Saturday, September 14, 2013

A world apart, in only 12 short miles.

As the crow flies we are perhaps 12 miles from where we were 3 days ago, but in my mind it is a world apart.  Arriving yesterday to drop anchor in Plumper Cove, a place we last visited May, I was amazed at the number of boats here this time of year.  We even got to watch a few rounds of Anchor Wars – signaled by boats circling around in tighter circles, their ground tackle at the ready - often dangling ineffectually from the bow in anticipation.  Kind of reminded me of Dogs circling around –eyeing each other - before lying down, or perhaps before marking their spot.  And then one would do just that, mark their spot by releasing the anchor to the amazement of other circlers.   And there was the ‘race to the buoy’ (ever see a sail boat kick up roster tails?)  that ended with the victor all but losing its crewmate as she successfully claimed the buoy with her boat hook, but lacked the strengths to hold on as the boat’s momentum carried several tons of plastic / metal past.  Need either stronger crew, longer boat, or perhaps a different approach.

But in each case folks found their spot, few “words” were exchanged, and I sat watching this all kind of numb.

3 days ago.

Later today we will be in False Creek, completing our tour of the Sun Shine Coast for the summer.  I fully expect more of the same – boats, noise, lights, camera, action..   And THAT is what really is hitting me.

Just 12 miles away, in the Sechelt Inlet, things were different.  Things smelt different, looked different, sounded different.  Seals snuffing, sharp shadow lines casted on mountains at sunrise, Life and Deaths all intertwined at the Toonzie river delta,  the sky at night. . .   It is mostly the sky at night where I noticed the difference.  I grew up in the Suburbs of Portland, city lights and all.  At night we noted stars, thousands of them.  And sure, getting away those thousands became millions, of even ‘Billions upon Billions’ of stars.  But new to me while anchored at the headwaters of Narrows Inlet, or perhaps Green Bay, I notice not only the Billions upon Billions but something else:  the contrast, the darkness.  With the steep mountain sides becoming a black-as-coal frame against which the sky was painted.  And sparkles on the calm waters consisted either of reflected stars, or the bio-luminance of a disturbed creature.  At times a small fish would dash through creating a streak of light – a kind of meteor in the water.  And of course there was the billions upon billions of stars, lighting the whole moonless sky – the ‘heavens above’.  Where not just the individual stars became light, but the whole sky glowed.   Where the stark contrast between the black of the forest and the light of the sky became a dividing line, the delineation of worlds apart.  A contrast great enough to be disturbed by our own anchor light;  I would turn it off and then I too could feel a world apart.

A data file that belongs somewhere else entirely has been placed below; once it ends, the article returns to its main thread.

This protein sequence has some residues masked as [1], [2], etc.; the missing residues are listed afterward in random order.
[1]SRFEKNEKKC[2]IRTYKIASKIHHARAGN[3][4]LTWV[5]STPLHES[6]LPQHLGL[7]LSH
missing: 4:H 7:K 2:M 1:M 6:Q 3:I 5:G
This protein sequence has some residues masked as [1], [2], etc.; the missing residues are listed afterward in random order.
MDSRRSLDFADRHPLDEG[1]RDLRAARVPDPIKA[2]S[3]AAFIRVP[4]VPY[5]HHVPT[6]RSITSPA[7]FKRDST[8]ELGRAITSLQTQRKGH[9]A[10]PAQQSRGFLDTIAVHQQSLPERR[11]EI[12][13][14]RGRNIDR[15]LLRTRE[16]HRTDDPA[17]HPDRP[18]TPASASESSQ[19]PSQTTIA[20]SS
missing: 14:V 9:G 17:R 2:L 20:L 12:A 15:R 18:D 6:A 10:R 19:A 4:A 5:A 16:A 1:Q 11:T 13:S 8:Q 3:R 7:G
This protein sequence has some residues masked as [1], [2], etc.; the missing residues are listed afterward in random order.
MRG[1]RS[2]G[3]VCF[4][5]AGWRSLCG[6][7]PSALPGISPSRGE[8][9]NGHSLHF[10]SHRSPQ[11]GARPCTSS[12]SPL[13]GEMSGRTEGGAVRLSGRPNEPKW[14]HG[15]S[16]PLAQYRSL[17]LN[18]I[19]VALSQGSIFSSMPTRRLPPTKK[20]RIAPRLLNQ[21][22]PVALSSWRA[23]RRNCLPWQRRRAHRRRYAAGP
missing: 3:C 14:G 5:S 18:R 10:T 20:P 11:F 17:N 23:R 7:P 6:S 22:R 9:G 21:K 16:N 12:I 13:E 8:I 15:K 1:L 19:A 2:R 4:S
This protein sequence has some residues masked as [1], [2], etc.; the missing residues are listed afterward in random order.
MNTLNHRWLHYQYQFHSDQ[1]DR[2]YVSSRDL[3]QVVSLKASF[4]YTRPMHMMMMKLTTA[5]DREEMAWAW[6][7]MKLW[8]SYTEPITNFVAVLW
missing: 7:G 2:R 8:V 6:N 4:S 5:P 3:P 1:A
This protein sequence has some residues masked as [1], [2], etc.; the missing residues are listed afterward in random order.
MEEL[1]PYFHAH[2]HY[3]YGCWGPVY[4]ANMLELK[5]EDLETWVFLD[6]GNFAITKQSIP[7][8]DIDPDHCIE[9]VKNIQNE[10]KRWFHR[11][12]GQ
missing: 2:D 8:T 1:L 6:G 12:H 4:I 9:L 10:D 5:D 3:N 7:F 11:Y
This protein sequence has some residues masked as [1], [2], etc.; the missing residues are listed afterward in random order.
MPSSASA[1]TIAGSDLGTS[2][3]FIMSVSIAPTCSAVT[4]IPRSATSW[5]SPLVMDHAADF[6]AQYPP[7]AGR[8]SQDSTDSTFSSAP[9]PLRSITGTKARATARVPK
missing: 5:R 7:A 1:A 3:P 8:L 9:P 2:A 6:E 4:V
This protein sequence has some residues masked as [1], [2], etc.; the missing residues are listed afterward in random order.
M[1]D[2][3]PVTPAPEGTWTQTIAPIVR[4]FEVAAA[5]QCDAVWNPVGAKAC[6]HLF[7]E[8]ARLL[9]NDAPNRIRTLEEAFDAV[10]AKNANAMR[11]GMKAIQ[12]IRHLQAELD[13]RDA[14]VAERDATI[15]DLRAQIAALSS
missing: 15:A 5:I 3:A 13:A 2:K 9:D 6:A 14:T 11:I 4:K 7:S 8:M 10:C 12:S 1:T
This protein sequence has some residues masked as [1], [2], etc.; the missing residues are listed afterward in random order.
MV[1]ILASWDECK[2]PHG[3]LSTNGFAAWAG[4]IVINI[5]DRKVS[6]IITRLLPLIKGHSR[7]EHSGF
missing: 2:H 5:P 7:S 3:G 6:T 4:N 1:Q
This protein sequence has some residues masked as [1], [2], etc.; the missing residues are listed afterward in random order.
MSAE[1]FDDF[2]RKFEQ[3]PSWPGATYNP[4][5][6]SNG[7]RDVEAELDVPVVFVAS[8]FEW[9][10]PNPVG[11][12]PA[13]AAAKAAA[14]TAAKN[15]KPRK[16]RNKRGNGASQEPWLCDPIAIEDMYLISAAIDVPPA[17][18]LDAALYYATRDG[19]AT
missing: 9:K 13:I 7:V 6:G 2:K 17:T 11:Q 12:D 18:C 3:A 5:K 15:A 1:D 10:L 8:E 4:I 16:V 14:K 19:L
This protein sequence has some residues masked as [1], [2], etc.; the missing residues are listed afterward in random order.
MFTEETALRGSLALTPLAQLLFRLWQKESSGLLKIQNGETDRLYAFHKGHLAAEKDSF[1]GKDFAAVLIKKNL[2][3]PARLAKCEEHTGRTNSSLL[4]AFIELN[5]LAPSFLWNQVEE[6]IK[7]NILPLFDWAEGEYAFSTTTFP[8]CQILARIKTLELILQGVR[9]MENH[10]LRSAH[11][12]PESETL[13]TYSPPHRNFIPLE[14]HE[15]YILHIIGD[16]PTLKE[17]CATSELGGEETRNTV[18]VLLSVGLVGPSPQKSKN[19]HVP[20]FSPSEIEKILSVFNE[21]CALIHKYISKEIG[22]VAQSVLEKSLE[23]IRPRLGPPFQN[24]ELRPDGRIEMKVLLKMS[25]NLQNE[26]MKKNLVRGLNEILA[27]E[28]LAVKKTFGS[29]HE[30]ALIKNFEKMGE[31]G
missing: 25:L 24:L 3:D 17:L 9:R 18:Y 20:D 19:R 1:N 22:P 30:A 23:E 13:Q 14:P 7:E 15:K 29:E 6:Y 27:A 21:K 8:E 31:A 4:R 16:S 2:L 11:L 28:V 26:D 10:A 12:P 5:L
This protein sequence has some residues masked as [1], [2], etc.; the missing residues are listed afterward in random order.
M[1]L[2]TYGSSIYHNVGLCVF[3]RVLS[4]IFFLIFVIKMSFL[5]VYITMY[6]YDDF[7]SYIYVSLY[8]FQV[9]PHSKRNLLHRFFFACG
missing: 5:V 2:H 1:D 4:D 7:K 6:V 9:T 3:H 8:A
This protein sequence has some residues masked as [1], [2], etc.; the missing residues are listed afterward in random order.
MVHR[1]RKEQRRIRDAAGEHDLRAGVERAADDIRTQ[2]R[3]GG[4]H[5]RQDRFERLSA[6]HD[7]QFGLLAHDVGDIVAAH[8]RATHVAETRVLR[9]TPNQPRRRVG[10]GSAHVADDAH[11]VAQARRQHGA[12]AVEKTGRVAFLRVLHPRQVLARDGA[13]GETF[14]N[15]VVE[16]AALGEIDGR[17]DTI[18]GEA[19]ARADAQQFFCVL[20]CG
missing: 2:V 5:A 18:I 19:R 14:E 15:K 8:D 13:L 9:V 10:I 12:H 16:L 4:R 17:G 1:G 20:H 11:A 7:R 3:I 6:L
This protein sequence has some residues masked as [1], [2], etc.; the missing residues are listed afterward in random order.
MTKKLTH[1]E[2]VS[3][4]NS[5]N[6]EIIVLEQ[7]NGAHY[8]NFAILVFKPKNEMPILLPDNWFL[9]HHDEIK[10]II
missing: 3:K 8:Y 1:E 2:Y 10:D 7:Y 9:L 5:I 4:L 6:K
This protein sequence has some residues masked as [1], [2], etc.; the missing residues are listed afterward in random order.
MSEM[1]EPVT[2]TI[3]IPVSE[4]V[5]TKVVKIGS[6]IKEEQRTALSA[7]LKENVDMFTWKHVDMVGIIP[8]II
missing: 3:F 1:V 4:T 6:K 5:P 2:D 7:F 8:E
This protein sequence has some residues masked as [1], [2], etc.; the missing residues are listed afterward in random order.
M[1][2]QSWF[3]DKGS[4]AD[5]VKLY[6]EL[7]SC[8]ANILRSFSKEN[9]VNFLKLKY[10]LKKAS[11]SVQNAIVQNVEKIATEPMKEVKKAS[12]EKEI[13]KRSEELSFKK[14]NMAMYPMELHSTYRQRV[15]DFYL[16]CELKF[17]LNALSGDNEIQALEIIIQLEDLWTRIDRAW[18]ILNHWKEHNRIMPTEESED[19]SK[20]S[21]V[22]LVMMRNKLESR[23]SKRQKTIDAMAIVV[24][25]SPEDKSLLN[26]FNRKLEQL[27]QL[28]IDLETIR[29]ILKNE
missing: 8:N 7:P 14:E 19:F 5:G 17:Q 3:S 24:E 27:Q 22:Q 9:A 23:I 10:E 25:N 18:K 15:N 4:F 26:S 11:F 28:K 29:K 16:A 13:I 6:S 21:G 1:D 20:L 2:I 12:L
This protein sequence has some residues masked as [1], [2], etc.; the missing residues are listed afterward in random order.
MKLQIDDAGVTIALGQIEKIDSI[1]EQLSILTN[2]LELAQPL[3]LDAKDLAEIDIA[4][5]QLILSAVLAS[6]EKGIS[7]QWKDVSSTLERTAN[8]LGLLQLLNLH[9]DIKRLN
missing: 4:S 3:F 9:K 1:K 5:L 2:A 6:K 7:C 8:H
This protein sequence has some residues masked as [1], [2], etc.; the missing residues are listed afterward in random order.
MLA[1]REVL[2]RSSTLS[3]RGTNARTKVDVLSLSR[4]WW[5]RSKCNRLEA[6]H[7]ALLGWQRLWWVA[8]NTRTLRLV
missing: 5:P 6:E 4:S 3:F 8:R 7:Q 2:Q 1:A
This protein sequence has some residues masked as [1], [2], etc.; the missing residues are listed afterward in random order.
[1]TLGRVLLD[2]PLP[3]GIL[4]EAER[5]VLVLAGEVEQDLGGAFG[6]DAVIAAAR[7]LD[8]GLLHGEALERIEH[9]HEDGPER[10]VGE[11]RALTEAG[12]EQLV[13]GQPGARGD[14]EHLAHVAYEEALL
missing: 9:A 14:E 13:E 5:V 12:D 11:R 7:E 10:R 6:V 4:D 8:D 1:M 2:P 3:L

In only 12 miles.

And that is what I am feeling so greatly now as we reenter the ‘developed’ world.  Where people circle like Dogs and give one-finger ‘victory’ waves.  Where the sky contains thousands of stars, but not Billions upon Billions.  Where the anchor light is not a bother, sparkles can only be seen in the head as it is flushed, and where the contrast between our world and the world around is not so great, so sharp, so crisp.

A world apart,



  1. I have loved all your posts with your Canadian Trip. This is really a special post worthy of some kind of medal/honor. Congratulations on such an articulate essay. As I was reading it I was wondering which of you wrote it. Al, you should write more about all the fluffy stuff. Thanks.

  2. Thank you Hira, ya - it was a fluffy moment for me, and I am looking forward to many more :-)

    And as I was writing it I too could see folks cringeling their brow wondering which of us wrote it, so just took the guess out..